In 2014 Patricia Marx wrote humorously (New Yorker) of a unique undercover experiment. What would happen if she pretended to have an anxiety disorder that enabled her to have a variety of types of emotional support animals (ESA’s)? Animals she would take around town with her, one at a time, to see who’d let them as a pair be customers. And by the way, we’re not talking dogs and cats here.
Emotional support animals are a different breed, excuse the pun, from service animals, for which there are stricter guidelines. Then again, people even try to scam regarding the latter, says Hal Herzog, PhD, Psychology Today:
In 2015, the Department of Justice issued a statement of concern over the growth of phony on-line service animal certification and registration documents: ‘These documents do not convey any rights under the Americans with Disabilities Act and the Department of Justice does not recognize them as proof that the dog is a service animal.’ When I asked a Justice Department official about these internet service animal registries, she replied ‘They are frauds.’
FYI, Herzog further breaks down the laws and governing bodies regarding service and emotional support animals at the link provided above. If people follow the rules, ESA’s and/or service animals can be a valuable therapeutic aid.
If people don’t follow the rules, animals can be tools of a scam perpetrated for the owner’s gain of a different kind. The reasons some pet owners want ESA’s, for instance: “…they don’t want to leave their pets home alone, or they don’t want to have to hire dog-walkers, or they don’t want their pets to have to ride in a plane’s cargo hold,” etc., states Marx.
At any rate, Marx had no significant problems using her fake anxiety to get the ESA credentials she wanted:
…(A)ll you need is a therapist type who will vouch for your mental un-health. Don’t have one? Enter ’emotional-support animal’ into Google and take your pick among hundreds of willing professionals. Through a site called ESA Registration of America, I found a clinical social worker in California who, at a cost of a hundred and forty dollars, agreed to evaluate me over the phone to discuss the role of Augustus, the snake, in my life. To prepare for the session, I concocted a harrowing backstory: When I was six, I fell into a pond and almost drowned. There was a snake in the water that I grabbed on to just before I was rescued by my father, and, ever since, I’d found comfort in scaly vertebrates…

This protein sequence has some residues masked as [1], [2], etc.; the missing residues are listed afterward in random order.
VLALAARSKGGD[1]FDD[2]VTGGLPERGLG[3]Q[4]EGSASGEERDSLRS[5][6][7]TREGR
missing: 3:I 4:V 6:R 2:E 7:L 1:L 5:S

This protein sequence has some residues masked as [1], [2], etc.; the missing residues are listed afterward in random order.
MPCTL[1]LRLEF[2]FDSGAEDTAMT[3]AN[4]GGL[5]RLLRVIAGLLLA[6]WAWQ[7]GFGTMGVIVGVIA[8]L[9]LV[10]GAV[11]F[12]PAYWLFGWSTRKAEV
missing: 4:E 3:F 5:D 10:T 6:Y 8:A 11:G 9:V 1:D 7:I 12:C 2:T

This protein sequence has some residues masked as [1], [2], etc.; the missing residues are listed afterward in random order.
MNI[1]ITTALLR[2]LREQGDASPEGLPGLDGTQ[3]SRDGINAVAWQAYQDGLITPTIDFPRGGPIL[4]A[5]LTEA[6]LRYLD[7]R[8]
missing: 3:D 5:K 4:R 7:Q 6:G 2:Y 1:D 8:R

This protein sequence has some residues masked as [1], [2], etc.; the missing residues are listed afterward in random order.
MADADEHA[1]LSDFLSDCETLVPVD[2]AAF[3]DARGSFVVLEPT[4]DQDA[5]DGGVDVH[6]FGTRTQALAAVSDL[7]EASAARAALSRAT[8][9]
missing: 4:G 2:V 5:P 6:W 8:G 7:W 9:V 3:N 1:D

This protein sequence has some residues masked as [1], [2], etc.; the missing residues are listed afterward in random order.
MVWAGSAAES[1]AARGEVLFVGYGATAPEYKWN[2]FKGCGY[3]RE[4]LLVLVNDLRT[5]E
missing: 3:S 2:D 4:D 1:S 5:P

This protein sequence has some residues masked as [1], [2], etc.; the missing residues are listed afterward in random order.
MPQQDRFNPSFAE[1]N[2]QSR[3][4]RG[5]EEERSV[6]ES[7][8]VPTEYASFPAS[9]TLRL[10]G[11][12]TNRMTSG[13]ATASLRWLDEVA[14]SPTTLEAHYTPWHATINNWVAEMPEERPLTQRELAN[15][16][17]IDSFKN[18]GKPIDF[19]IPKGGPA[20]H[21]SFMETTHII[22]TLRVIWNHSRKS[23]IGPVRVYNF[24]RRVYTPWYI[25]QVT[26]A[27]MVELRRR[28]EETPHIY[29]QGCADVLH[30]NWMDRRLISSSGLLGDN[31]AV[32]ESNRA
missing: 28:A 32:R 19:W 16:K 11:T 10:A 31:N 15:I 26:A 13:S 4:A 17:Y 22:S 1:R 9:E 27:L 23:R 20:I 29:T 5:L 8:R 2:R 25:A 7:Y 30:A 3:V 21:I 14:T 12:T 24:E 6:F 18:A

The ESA credentials, in fact, were obtained for each of her “five un-cuddly, non-nurturing animals”—snake, pig, turtle, turkey, alpaca.
As Marx found out in her experiment, few business owners actually know what to do with ESA’s but tend to suspect they’re supposed to accept them. Thus, all letter-accompanied pets—ESA’s as well as service animals—along with their humans are often treated equally. Even if the animals are viewed skeptically or as a potential annoyance they’re accepted into restaurants and stores.
This is significant, as, after all, “One person’s emotional support can be another person’s emotional trauma,” states Marx.
Last year Marc Philippe Eskenazi, also at the New Yorker, pretty much replicated Marx’s study, and you can see the related video at this link. Like Marx, the documents obtained from his online therapist allowed him to be accepted with his unusual ESA’s in various New York settings.
To maximize his experience, when alone with his animals he went a step further: could his fake ESA’s offer talk therapy while they’re at it? I think you already know the answer. Watch Eskenazi’s footage anyway.
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